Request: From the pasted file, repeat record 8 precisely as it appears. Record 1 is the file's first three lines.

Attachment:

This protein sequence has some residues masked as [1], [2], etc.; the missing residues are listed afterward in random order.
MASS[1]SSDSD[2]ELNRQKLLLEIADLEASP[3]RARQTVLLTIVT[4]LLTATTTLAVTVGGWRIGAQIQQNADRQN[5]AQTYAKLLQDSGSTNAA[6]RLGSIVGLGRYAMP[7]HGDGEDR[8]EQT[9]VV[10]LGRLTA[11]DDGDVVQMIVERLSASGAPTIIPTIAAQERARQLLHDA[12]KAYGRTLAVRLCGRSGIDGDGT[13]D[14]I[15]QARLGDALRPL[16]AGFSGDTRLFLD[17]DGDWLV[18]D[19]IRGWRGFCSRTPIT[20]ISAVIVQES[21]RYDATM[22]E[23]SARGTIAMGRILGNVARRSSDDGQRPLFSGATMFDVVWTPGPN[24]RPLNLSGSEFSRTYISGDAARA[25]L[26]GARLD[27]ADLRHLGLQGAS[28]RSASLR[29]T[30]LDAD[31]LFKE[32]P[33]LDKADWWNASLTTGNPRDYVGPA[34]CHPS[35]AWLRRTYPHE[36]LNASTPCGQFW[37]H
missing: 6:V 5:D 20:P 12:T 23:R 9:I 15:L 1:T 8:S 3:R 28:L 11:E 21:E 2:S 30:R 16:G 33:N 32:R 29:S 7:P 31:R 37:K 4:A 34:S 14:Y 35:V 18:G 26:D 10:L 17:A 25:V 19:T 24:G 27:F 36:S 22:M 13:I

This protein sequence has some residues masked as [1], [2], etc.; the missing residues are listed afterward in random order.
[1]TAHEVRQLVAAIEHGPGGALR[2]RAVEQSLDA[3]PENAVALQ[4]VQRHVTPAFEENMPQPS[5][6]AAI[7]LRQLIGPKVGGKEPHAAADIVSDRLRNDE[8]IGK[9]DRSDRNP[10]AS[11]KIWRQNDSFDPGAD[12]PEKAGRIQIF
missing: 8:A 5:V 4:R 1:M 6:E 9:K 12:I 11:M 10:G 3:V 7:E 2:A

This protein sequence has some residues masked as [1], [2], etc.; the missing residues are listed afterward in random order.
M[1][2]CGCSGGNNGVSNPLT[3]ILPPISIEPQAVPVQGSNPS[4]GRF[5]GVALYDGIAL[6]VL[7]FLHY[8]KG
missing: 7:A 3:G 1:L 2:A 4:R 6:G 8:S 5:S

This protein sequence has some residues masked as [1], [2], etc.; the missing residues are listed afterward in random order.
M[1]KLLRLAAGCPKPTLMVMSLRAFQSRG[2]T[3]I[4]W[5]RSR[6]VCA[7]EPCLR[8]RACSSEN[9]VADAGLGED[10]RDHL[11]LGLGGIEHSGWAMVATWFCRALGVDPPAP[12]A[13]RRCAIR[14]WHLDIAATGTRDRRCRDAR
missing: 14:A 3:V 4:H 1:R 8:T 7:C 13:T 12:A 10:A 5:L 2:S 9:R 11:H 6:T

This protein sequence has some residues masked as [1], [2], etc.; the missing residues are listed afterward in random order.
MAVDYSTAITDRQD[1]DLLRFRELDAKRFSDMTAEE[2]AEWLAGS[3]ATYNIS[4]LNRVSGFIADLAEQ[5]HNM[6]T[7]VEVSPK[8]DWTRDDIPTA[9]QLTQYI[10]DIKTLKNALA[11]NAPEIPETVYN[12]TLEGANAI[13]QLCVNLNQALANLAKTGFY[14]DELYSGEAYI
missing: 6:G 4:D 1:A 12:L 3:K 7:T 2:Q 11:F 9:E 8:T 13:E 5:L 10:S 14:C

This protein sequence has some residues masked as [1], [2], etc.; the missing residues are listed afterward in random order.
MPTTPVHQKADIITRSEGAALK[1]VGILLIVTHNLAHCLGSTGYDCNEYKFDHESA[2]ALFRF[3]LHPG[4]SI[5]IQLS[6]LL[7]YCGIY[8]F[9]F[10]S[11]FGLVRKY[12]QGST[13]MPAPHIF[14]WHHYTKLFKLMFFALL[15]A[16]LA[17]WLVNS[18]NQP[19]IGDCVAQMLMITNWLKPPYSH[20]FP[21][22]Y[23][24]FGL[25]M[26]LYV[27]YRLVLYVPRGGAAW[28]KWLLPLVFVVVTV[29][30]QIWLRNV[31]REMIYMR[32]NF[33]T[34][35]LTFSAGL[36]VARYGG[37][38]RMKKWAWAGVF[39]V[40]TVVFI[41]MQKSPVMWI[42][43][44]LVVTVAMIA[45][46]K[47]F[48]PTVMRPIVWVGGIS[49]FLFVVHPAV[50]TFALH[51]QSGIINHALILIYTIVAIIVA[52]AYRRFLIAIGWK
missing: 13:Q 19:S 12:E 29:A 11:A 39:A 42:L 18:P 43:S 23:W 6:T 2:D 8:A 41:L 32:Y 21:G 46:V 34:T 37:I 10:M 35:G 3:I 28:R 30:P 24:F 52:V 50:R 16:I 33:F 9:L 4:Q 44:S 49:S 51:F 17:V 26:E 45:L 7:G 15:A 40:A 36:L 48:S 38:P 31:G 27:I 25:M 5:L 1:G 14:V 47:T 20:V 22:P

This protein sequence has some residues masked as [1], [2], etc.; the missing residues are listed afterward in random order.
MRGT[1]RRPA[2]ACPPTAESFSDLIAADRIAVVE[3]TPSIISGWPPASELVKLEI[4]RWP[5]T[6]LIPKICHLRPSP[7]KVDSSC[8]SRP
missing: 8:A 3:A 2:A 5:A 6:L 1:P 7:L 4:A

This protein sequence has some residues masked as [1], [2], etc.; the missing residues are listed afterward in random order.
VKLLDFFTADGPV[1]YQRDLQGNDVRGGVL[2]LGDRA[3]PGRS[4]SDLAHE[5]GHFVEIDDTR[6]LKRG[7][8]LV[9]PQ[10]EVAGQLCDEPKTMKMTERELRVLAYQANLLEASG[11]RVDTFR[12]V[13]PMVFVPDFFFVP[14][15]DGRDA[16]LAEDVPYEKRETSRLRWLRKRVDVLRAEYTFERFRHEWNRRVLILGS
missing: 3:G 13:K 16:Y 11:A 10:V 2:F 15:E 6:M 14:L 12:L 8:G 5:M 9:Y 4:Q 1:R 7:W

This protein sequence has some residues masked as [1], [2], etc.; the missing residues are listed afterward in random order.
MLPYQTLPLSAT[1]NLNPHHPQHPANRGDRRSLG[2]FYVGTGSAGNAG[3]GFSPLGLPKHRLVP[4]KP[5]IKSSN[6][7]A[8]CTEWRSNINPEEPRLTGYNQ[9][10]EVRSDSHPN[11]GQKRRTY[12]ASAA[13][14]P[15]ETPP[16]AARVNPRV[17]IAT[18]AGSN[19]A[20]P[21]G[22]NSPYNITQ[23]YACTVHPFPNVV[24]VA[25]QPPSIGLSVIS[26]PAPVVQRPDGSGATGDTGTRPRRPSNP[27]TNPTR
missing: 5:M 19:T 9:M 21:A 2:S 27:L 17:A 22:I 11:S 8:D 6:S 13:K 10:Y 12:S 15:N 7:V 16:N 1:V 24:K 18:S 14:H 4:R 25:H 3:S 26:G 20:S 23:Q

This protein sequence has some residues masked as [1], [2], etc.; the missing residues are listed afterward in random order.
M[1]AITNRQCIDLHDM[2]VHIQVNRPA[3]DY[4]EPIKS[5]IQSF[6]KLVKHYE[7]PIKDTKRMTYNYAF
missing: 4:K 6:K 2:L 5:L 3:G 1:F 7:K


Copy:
This protein sequence has some residues masked as [1], [2], etc.; the missing residues are listed afterward in random order.
VKLLDFFTADGPV[1]YQRDLQGNDVRGGVL[2]LGDRA[3]PGRS[4]SDLAHE[5]GHFVEIDDTR[6]LKRG[7][8]LV[9]PQ[10]EVAGQLCDEPKTMKMTERELRVLAYQANLLEASG[11]RVDTFR[12]V[13]PMVFVPDFFFVP[14][15]DGRDA[16]LAEDVPYEKRETSRLRWLRKRVDVLRAEYTFERFRHEWNRRVLILGS
missing: 3:G 13:K 16:Y 11:A 10:V 2:F 15:E 6:M 14:L 12:L 8:G 5:M 9:Y 4:Q 1:R 7:W